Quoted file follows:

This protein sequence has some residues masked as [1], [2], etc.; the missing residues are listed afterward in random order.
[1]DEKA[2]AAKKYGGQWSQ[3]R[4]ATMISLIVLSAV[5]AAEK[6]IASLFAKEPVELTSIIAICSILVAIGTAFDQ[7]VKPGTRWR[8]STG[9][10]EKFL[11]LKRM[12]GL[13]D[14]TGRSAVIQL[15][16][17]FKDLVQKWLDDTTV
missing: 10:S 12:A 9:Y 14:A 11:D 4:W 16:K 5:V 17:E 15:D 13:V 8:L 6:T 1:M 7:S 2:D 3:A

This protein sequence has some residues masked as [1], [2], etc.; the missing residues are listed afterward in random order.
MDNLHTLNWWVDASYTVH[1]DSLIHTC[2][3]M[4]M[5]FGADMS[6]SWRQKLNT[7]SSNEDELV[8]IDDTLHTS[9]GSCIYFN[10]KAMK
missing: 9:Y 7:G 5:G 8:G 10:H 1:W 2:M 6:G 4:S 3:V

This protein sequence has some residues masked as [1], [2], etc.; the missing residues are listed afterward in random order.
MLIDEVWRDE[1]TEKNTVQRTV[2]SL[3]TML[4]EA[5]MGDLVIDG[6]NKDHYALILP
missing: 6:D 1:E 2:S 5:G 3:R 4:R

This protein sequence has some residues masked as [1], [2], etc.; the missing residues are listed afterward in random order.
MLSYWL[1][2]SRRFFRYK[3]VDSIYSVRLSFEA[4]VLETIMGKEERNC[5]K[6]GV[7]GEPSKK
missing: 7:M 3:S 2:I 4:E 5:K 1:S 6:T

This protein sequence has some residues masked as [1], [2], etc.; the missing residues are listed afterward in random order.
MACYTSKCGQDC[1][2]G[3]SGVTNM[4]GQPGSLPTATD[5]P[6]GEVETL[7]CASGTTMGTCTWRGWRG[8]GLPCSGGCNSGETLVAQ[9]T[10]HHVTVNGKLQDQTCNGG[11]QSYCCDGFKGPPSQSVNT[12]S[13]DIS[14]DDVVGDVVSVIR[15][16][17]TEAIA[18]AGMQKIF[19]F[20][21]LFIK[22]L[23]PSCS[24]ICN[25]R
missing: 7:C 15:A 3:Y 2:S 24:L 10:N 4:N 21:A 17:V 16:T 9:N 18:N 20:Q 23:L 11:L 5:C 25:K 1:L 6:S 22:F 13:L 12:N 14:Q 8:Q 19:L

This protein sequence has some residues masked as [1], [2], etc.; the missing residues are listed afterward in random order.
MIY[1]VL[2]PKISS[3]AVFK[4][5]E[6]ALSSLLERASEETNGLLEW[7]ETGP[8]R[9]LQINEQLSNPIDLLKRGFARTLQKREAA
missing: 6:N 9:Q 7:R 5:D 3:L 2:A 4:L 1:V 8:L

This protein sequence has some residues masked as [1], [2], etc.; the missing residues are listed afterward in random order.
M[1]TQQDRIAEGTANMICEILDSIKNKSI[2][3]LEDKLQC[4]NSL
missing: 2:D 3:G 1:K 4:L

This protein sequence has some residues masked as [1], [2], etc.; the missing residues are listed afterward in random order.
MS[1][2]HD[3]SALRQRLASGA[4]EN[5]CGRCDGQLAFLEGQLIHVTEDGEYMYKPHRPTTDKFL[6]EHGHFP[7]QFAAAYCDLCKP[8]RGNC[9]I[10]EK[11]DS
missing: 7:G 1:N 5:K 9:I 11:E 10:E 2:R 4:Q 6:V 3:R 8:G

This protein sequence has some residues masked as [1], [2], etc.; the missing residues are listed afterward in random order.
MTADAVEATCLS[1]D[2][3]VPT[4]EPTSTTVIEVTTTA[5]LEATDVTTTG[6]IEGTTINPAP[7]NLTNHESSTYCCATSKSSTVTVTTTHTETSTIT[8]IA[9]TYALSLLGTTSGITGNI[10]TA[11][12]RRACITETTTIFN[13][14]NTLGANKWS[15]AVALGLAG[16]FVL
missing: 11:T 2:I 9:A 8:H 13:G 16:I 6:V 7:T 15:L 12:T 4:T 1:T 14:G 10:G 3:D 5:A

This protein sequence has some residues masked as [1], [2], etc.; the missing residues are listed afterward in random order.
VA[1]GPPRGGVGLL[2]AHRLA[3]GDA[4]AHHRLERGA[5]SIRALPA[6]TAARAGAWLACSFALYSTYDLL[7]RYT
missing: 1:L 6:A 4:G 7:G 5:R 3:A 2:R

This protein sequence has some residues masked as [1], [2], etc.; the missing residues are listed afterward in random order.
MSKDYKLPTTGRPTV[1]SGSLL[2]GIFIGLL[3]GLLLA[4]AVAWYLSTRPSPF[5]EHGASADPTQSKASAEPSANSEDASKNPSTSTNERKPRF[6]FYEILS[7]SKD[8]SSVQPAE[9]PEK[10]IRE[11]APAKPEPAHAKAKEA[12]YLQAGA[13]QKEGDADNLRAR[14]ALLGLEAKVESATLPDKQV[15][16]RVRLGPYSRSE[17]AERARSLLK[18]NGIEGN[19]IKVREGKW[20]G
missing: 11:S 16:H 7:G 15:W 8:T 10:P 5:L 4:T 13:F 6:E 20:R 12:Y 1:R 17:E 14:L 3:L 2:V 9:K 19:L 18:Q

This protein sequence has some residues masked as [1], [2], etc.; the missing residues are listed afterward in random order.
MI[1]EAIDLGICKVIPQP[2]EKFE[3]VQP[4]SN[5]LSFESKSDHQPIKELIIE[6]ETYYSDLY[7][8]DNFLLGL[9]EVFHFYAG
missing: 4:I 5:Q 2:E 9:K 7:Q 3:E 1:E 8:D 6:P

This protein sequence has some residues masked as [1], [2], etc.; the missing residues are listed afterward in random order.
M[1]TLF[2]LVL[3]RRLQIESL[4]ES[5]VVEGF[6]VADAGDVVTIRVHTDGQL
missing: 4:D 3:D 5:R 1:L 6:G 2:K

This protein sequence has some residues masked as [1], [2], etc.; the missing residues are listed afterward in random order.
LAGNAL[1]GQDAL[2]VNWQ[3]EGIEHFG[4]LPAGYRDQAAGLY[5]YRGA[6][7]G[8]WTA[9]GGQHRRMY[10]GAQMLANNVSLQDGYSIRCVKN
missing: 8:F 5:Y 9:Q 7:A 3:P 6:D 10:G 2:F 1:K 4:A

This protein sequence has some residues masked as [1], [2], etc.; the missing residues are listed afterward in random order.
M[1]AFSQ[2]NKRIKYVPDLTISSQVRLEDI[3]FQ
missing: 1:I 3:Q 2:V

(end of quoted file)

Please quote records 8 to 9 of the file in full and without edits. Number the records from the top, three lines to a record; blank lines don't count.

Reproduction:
This protein sequence has some residues masked as [1], [2], etc.; the missing residues are listed afterward in random order.
MS[1][2]HD[3]SALRQRLASGA[4]EN[5]CGRCDGQLAFLEGQLIHVTEDGEYMYKPHRPTTDKFL[6]EHGHFP[7]QFAAAYCDLCKP[8]RGNC[9]I[10]EK[11]DS
missing: 7:G 1:N 5:K 9:I 11:E 10:E 2:R 4:Q 6:V 3:R 8:G

This protein sequence has some residues masked as [1], [2], etc.; the missing residues are listed afterward in random order.
MTADAVEATCLS[1]D[2][3]VPT[4]EPTSTTVIEVTTTA[5]LEATDVTTTG[6]IEGTTINPAP[7]NLTNHESSTYCCATSKSSTVTVTTTHTETSTIT[8]IA[9]TYALSLLGTTSGITGNI[10]TA[11][12]RRACITETTTIFN[13][14]NTLGANKWS[15]AVALGLAG[16]FVL
missing: 11:T 2:I 9:A 8:H 13:G 16:I 6:V 7:T 15:L 12:T 4:T 1:T 14:G 10:G 3:D 5:A